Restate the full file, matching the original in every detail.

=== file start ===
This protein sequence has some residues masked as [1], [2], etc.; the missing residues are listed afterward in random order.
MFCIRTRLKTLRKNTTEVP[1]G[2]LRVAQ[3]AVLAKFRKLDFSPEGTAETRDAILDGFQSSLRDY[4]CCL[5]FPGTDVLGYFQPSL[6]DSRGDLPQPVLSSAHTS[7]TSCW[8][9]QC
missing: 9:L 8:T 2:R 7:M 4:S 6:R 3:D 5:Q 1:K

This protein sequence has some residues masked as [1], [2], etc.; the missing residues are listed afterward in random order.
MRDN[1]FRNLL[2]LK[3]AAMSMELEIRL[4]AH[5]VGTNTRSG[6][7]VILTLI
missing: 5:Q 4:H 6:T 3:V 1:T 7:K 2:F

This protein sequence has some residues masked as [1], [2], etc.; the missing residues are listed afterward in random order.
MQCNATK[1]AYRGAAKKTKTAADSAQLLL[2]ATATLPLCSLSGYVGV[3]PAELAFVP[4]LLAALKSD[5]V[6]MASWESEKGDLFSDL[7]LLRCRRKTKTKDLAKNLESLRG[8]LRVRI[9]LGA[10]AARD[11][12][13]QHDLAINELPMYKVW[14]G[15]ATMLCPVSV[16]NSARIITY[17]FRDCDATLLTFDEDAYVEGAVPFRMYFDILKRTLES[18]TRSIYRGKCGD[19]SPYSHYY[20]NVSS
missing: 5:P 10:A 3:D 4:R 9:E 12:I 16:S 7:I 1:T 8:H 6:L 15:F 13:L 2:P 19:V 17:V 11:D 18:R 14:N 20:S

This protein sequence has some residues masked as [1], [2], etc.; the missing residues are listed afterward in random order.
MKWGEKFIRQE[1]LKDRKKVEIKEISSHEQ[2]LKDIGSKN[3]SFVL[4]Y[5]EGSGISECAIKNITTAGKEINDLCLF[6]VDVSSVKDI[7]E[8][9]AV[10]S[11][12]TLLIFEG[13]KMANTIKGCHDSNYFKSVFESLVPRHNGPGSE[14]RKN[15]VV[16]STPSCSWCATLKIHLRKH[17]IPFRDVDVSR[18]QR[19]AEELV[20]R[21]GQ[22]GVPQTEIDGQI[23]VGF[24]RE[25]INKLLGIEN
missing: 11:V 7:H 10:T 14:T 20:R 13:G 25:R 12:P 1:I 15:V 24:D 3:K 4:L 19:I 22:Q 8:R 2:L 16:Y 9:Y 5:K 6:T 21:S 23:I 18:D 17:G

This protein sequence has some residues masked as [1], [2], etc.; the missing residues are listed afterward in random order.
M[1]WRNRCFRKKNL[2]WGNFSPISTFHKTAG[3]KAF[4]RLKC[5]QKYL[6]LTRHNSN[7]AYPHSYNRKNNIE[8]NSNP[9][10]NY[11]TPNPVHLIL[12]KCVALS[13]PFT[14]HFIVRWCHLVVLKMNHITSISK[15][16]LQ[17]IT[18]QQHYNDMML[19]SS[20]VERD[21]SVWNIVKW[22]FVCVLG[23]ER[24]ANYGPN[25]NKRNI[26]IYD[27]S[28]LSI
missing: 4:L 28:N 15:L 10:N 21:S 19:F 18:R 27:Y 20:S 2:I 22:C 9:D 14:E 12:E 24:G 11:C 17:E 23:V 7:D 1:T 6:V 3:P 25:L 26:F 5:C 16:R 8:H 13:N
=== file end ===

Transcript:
This protein sequence has some residues masked as [1], [2], etc.; the missing residues are listed afterward in random order.
MFCIRTRLKTLRKNTTEVP[1]G[2]LRVAQ[3]AVLAKFRKLDFSPEGTAETRDAILDGFQSSLRDY[4]CCL[5]FPGTDVLGYFQPSL[6]DSRGDLPQPVLSSAHTS[7]TSCW[8][9]QC
missing: 9:L 8:T 2:R 7:M 4:S 6:R 3:D 5:Q 1:K

This protein sequence has some residues masked as [1], [2], etc.; the missing residues are listed afterward in random order.
MRDN[1]FRNLL[2]LK[3]AAMSMELEIRL[4]AH[5]VGTNTRSG[6][7]VILTLI
missing: 5:Q 4:H 6:T 3:V 1:T 7:K 2:F

This protein sequence has some residues masked as [1], [2], etc.; the missing residues are listed afterward in random order.
MQCNATK[1]AYRGAAKKTKTAADSAQLLL[2]ATATLPLCSLSGYVGV[3]PAELAFVP[4]LLAALKSD[5]V[6]MASWESEKGDLFSDL[7]LLRCRRKTKTKDLAKNLESLRG[8]LRVRI[9]LGA[10]AARD[11][12][13]QHDLAINELPMYKVW[14]G[15]ATMLCPVSV[16]NSARIITY[17]FRDCDATLLTFDEDAYVEGAVPFRMYFDILKRTLES[18]TRSIYRGKCGD[19]SPYSHYY[20]NVSS
missing: 5:P 10:A 3:D 4:R 9:E 12:I 16:S 7:I 1:T 8:H 6:L 15:F 13:L 2:P 19:V 17:V 11:D 18:R 14:N 20:S

This protein sequence has some residues masked as [1], [2], etc.; the missing residues are listed afterward in random order.
MKWGEKFIRQE[1]LKDRKKVEIKEISSHEQ[2]LKDIGSKN[3]SFVL[4]Y[5]EGSGISECAIKNITTAGKEINDLCLF[6]VDVSSVKDI[7]E[8][9]AV[10]S[11][12]TLLIFEG[13]KMANTIKGCHDSNYFKSVFESLVPRHNGPGSE[14]RKN[15]VV[16]STPSCSWCATLKIHLRKH[17]IPFRDVDVSR[18]QR[19]AEELV[20]R[21]GQ[22]GVPQTEIDGQI[23]VGF[24]RE[25]INKLLGIEN
missing: 11:V 7:H 10:T 14:T 20:R 13:G 25:R 12:P 1:I 15:V 24:D 3:K 4:L 19:I 22:Q 8:R 2:L 16:Y 9:Y 5:K 6:T 21:S 23:I 18:D 17:G

This protein sequence has some residues masked as [1], [2], etc.; the missing residues are listed afterward in random order.
M[1]WRNRCFRKKNL[2]WGNFSPISTFHKTAG[3]KAF[4]RLKC[5]QKYL[6]LTRHNSN[7]AYPHSYNRKNNIE[8]NSNP[9][10]NY[11]TPNPVHLIL[12]KCVALS[13]PFT[14]HFIVRWCHLVVLKMNHITSISK[15][16]LQ[17]IT[18]QQHYNDMML[19]SS[20]VERD[21]SVWNIVKW[22]FVCVLG[23]ER[24]ANYGPN[25]NKRNI[26]IYD[27]S[28]LSI
missing: 4:L 28:N 15:L 10:N 21:S 19:F 18:R 27:Y 20:S 2:I 22:C 9:D 14:E 12:E 24:G 11:C 17:E 23:V 7:D 1:T 6:V 3:P 25:L 26:F 5:C 16:R 8:H 13:N